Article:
Remember John Dough? You met him on November 6. He bought a bank-owned property with the intention of finishing the renovation and selling it for profit. You heard about his private financing on November 18th. Now, John has a loan, he has a deed, he has a budget. He's picking up his hammer and getting to work.Here’s John in his own words:
Getting to Closing in One Piece: It’s been awhile since I last commented on our progress so here is an update. After we secured our financing we had about three weeks until closing. It was pretty uneventful. Title was clear, taxes were owed, and the water/sewer bill had to be paid. The bank owning the unit agreed to pay the taxes, but would only pay a 1/3 of the water/sewer. So we had to pay the balance, which wasn’t much ($400 or so) and we also had to insure the property which meant that we’d be paying for the share of the other condos in the building that were bank owned. That cost was about $1200 for a half year master insurance policy. We plan to recoup 2/3 of that cost when the banks try to sell their units. With all that going on, we closed about a week later than expected but we weren’t subject to the usual fees that banks invoke when you don’t close on time. We now owned the condo.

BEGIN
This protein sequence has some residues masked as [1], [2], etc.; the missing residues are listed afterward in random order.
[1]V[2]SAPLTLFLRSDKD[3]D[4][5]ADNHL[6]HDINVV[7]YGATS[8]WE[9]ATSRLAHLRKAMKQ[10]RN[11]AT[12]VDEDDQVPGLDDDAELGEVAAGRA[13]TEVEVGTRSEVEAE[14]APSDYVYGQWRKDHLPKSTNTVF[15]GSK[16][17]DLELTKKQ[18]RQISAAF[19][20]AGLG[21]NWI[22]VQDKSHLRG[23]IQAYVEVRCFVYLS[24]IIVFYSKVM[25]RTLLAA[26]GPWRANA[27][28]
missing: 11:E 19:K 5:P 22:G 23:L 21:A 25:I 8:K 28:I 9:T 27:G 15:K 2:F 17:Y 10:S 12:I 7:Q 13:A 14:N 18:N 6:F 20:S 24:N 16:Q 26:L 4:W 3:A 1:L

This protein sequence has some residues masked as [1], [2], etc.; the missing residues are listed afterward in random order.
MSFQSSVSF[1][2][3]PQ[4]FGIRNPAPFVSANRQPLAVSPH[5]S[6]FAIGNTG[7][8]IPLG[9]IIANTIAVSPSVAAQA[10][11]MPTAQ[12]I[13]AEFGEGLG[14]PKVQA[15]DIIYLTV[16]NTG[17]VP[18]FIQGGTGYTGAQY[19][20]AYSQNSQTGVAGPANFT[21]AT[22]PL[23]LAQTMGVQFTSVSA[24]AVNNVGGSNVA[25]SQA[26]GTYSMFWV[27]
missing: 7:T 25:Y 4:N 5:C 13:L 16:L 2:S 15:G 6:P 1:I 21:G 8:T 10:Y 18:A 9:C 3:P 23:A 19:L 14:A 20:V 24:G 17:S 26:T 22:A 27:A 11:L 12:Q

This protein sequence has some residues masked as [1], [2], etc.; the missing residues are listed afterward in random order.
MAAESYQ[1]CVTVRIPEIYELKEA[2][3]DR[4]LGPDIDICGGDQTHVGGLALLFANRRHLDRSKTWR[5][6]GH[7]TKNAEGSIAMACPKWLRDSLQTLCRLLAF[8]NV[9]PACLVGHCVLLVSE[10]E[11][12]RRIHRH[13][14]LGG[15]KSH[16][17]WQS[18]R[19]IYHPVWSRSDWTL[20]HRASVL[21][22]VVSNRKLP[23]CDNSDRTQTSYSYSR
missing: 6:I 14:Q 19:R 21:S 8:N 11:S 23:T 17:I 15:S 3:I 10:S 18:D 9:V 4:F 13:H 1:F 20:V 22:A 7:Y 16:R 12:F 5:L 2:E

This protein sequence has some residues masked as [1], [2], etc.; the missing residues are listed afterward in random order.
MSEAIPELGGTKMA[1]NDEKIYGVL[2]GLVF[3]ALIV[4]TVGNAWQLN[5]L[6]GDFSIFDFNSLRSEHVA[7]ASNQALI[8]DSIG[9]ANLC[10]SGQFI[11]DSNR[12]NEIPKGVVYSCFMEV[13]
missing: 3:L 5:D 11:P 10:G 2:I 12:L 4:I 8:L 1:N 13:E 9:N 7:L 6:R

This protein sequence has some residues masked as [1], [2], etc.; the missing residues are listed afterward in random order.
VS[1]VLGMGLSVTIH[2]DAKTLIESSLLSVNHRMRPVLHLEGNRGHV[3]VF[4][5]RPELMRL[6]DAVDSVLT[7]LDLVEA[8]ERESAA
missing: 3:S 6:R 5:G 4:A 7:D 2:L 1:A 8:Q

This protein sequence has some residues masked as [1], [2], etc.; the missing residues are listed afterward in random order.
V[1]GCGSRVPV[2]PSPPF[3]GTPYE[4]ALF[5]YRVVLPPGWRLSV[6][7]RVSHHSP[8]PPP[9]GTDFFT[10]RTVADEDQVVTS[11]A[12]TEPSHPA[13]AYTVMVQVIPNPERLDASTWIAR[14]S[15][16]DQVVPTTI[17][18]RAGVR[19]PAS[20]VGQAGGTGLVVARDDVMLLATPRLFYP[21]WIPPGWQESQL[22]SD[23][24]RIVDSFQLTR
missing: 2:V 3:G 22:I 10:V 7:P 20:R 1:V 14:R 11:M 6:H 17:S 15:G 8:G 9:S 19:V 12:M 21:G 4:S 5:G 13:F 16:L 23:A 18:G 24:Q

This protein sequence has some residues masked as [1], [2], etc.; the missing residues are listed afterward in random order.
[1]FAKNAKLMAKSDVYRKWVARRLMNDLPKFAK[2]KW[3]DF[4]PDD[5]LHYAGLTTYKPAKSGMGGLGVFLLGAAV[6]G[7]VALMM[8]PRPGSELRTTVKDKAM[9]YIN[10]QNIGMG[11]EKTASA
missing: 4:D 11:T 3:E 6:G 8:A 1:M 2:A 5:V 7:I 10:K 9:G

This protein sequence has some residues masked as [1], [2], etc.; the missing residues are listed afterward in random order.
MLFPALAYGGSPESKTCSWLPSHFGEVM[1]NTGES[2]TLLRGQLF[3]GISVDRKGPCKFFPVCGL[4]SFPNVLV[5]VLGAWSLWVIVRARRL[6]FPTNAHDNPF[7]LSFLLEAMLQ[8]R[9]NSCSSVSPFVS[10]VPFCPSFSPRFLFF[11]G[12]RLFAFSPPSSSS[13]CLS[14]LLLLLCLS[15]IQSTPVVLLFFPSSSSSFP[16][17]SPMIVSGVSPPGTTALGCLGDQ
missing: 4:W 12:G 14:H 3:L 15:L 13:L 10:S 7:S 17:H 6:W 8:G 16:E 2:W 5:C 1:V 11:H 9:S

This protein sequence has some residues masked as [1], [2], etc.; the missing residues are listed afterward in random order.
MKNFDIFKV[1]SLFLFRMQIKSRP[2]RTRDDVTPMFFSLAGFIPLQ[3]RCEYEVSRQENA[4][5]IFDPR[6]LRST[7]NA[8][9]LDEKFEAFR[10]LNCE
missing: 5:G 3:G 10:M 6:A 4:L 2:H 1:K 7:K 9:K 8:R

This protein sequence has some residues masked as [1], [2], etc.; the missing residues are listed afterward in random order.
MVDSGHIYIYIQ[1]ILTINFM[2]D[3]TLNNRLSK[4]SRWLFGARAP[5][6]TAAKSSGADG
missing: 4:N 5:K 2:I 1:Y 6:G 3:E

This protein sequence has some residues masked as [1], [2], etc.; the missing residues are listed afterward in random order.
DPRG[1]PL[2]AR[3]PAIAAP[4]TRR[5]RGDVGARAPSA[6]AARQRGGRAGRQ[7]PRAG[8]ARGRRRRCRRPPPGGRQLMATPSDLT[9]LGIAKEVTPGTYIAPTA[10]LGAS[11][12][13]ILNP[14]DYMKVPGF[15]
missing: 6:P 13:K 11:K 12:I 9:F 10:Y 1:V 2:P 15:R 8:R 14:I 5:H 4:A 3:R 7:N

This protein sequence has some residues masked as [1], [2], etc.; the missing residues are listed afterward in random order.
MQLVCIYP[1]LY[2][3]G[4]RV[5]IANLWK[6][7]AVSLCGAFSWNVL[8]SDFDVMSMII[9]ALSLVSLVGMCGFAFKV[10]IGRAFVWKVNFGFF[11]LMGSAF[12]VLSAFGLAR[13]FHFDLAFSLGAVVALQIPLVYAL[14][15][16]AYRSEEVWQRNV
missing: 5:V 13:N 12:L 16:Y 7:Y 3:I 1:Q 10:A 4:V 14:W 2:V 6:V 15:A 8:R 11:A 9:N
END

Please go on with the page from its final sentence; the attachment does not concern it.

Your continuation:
Renovation begins: As I mentioned in my earlier entries, the unit was already half renovated. So it had been gutted, re-wired, and re-plumbed. When we took over the unit had the sheetrock and plaster done, new doors installed, the HVAC system was installed, and 90% of the trim was done. Our budget was $49,250 to complete the unit. That doesn’t include any work in the common halls and exterior, which also needed some work. Our budget is listed below:
Finish hvac $1500
Finish elec. $3750
Finish plumb. $3500
Wood floors $9000
As we have been trying to order supplies and keep our timeline on track, we have noticed that with the credit crunch manufacturers aren’t making their products in great enough numbers so we have had delays getting flooring, vanity’s, door knobs, and lighting fixtures. We are probably 2-3 weeks behind schedule as a result of it. Next entry I’ll talk about how we did with our budget and our inability (thus far) to get refinanced. On a side note we have had a couple of showings with strong interest. Prospective buyers have been impressed with the quality of the finishes and the attention to detail. There isn’t much on the market that’s competing directly with us that can match our level of quality.
What do you think of John’s plan?
Are other builders seeing delays in getting construction materials? Is this a new side-effect of the economic downturn?
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